Politicians of all hues are united in saying that they want to encourage cycling and this has been the avowed intention of my home borough – Croydon – for many years.
The word encouragement is important. It incorporates both the wish that people will want to cycle, and an added expression of support without being too explicit about the form this will take. How strange then that all this cumulative mass of good intentions has ensued in such little change on the ground. The level of cycling has barely changed over the years, currently flat-lining at 2% of all journeys nationally. (National Travel Survey Statistical Release 2012, DfT)
But even this represents a kind of progress, for before encouragement there was outright discouragement. Government policy was traditionally to discourage cycling because it was deemed too dangerous.
The turning point was the launch of the National Cycling Strategy in 1996 by the visionary and committed Tory minister Steven Norris. Ambitious targets were set for an increase in cycle journeys, envisaging not a doubling but a quadrupling within just a few years. Every borough devised its own cycling strategy and serious money was allocated for the provision of cycle lanes, advanced stop lines and the rest of the now-familiar cycle ‘facilities’.
But for all the initial enthusiasm, ambitions were rapidly scaled back, targets deemed unrealistic were ditched and little more remained than the expression of encouragement. It’s important to note that the provision of ‘facilities’ was never backed up by laws providing special protection for this vulnerable group of road users. Motorists can drive into and over cycle lanes at any time with impunity, thereby negating any impression that they provide special protection to cyclists. No wonder that for most motorists they are seen as little more than cosmetic.
Even recent increases in cycling in London and some other towns may not be all they appear. According to TfL’s London Travel Demand survey 2011, 2.1% of all journeys in London are now made by bike, up from 1.5% just six years ago. The figure rises to 2.9% for inner London but falls to 1.5% for the outer boroughs. This suggests that special factors are at work. Along with much investment in cycle infrastructure in inner London there has been the introduction of the Congestion Charge which has reduced motor traffic in the central area. A further deterrent to car use is the scarcity of affordable parking here. But what is surprising how little effect these favourable conditions have had in view of the initial low base-line. Add to these the high bike ownership of the UK population currently standing at 42% of people aged 5 and over. Yet only 57% of these people ever cycle. At the very least this suggests a suppressed demand for an improved environment for cycling which might be realised with the introduction of the right measures.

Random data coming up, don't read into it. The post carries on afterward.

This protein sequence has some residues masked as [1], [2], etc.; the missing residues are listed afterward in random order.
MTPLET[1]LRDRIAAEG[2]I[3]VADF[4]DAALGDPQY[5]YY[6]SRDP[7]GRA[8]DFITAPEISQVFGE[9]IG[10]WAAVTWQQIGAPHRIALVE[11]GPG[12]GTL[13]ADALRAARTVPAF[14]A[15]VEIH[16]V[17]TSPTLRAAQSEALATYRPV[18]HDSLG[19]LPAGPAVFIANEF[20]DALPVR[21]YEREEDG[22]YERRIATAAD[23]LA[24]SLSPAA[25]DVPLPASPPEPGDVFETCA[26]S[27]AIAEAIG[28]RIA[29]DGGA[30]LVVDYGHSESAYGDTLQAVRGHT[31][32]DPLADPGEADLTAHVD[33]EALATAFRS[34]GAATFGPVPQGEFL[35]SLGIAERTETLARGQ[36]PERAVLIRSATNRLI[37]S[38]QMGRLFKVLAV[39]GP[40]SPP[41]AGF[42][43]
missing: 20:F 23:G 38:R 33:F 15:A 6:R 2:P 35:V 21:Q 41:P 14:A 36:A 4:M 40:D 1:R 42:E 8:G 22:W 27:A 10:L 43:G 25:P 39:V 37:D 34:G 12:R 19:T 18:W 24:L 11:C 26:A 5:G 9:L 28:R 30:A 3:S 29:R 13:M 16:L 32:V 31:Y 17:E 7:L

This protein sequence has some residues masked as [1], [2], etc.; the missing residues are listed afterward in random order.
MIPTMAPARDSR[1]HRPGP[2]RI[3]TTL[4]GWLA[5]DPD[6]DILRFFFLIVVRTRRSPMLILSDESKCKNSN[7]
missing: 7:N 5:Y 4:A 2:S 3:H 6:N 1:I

A long-standing campaign was recently mounted by The Times newspaper following horrific injuries sustained by one of its journalists in a traffic accident with a lorry. This led to an enquiry by MPs and peers which has now reported and made a strong case for the economic and business benefits of cycling.
It is acknowledged that greater ambition will be needed if there is to be any hope of an increase in cycling and it’s clear that this should focus primarily on actual and perceived danger. For, despite the mantra that with only 20 cyclist deaths per billion kilometres cycled cycling is a safe activity, the perception remains that it is inherently dangerous. The thousands who cycle from London to Brighton each July and who flock to Richmond Park at the weekend are, it seems, far less likely to cycle to work during the week. Statistics based on mass observation can never satisfactorily reveal how safe or dangerous is one’s own situation. Other cyclists like myself I’m sure remain acutely aware of the special risks they run whenever they get on their bikes – risks not faced by any other road-user group other than pedestrians.
What is needed to make a difference? More cycle facilities would achieve little on their own. Without the underpinning legal framework needed to regulate and restrain the behaviour of other road users, not just cars but HGVs which are disproportionally involved in cycle deaths in London, these can achieve little. Some European countries have enacted laws automatically putting the onus of responsibility in crashes involving cyclists onto the motorist, unless proven otherwise. There is currently little appetite in the UK for such a provision, but unless cyclists feel that their vulnerability is specially catered for and protected in law they will continue to feel disadvantaged vis-a-vis other road users.
Other than greater legal protection, some reduction in perceived danger on the road could be brought about by a radical reallocation of road space to cyclists so that they are surrounded by a sufficiently large safety envelope. This could be achieved by reducing the space allocated to traffic lanes allowing more space for cyclists, as well as by radically reducing speed limits where cyclists and motorists travel in close proximity.
Whatever exactly Professor Goodwin proposes, nothing will achieved without the necessary political vision and commitment. Labour should wholeheartedly take ownership of this cause.
Romney Tansley is a member of SERA’s Executive